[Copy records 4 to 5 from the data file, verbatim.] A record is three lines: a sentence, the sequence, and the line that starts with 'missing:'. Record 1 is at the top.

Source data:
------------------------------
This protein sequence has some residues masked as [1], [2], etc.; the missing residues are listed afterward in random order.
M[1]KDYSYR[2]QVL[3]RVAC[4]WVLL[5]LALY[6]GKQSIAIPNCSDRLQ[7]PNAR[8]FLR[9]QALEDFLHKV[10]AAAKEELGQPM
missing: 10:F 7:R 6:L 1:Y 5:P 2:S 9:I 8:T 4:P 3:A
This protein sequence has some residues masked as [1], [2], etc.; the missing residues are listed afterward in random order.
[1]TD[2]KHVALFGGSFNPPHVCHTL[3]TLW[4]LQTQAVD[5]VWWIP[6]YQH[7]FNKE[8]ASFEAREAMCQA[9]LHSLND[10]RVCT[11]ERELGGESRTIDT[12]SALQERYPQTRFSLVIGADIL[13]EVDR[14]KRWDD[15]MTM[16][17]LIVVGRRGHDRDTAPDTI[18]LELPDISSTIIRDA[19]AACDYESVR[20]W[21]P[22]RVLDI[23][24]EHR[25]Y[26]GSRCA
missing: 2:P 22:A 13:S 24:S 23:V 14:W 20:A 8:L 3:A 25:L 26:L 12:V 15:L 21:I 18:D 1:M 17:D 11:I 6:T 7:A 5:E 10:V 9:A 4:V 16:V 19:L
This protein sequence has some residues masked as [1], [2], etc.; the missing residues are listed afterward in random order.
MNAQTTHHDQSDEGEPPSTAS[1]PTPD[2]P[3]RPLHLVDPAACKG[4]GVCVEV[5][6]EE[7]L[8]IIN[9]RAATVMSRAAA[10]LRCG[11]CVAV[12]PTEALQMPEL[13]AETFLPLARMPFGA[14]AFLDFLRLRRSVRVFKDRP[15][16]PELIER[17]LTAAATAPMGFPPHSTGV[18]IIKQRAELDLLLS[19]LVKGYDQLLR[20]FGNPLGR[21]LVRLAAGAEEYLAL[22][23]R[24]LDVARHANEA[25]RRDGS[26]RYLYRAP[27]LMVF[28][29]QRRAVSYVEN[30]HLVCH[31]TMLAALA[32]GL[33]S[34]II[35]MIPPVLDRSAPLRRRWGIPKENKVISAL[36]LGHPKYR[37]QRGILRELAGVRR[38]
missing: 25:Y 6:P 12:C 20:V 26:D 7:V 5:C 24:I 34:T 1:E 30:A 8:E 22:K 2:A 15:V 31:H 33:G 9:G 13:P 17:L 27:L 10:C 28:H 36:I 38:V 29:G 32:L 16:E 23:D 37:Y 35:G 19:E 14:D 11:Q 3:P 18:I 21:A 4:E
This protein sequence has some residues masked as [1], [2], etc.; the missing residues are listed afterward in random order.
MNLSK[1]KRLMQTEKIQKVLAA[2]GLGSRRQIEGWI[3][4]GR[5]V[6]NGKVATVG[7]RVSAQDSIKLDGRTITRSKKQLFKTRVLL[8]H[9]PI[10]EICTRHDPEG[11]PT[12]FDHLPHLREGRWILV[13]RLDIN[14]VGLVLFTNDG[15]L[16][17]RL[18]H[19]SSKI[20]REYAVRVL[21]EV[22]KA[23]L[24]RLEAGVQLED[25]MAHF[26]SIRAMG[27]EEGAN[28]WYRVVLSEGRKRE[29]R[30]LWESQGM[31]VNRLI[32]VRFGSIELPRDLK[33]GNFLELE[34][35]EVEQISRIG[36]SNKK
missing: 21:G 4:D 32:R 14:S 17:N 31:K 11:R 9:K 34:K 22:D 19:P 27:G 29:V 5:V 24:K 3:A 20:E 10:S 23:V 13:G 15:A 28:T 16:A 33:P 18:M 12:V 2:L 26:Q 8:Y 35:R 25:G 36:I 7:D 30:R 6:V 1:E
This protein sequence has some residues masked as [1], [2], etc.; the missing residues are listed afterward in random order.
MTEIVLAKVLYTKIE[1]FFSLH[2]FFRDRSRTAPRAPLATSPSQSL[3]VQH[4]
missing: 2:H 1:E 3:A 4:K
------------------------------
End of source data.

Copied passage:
This protein sequence has some residues masked as [1], [2], etc.; the missing residues are listed afterward in random order.
MNLSK[1]KRLMQTEKIQKVLAA[2]GLGSRRQIEGWI[3][4]GR[5]V[6]NGKVATVG[7]RVSAQDSIKLDGRTITRSKKQLFKTRVLL[8]H[9]PI[10]EICTRHDPEG[11]PT[12]FDHLPHLREGRWILV[13]RLDIN[14]VGLVLFTNDG[15]L[16][17]RL[18]H[19]SSKI[20]REYAVRVL[21]EV[22]KA[23]L[24]RLEAGVQLED[25]MAHF[26]SIRAMG[27]EEGAN[28]WYRVVLSEGRKRE[29]R[30]LWESQGM[31]VNRLI[32]VRFGSIELPRDLK[33]GNFLELE[34][35]EVEQISRIG[36]SNKK
missing: 21:G 4:D 32:R 14:S 17:N 31:K 11:R 9:K 34:K 22:D 19:P 27:G 29:V 5:V 24:K 3:A 20:E 10:S 23:V 13:G 15:A 28:T 16:A 33:P 18:M 12:V 2:L 26:Q 8:Y 35:R 25:G 36:I 7:D 30:R 6:V 1:E
This protein sequence has some residues masked as [1], [2], etc.; the missing residues are listed afterward in random order.
MTEIVLAKVLYTKIE[1]FFSLH[2]FFRDRSRTAPRAPLATSPSQSL[3]VQH[4]
missing: 2:H 1:E 3:A 4:K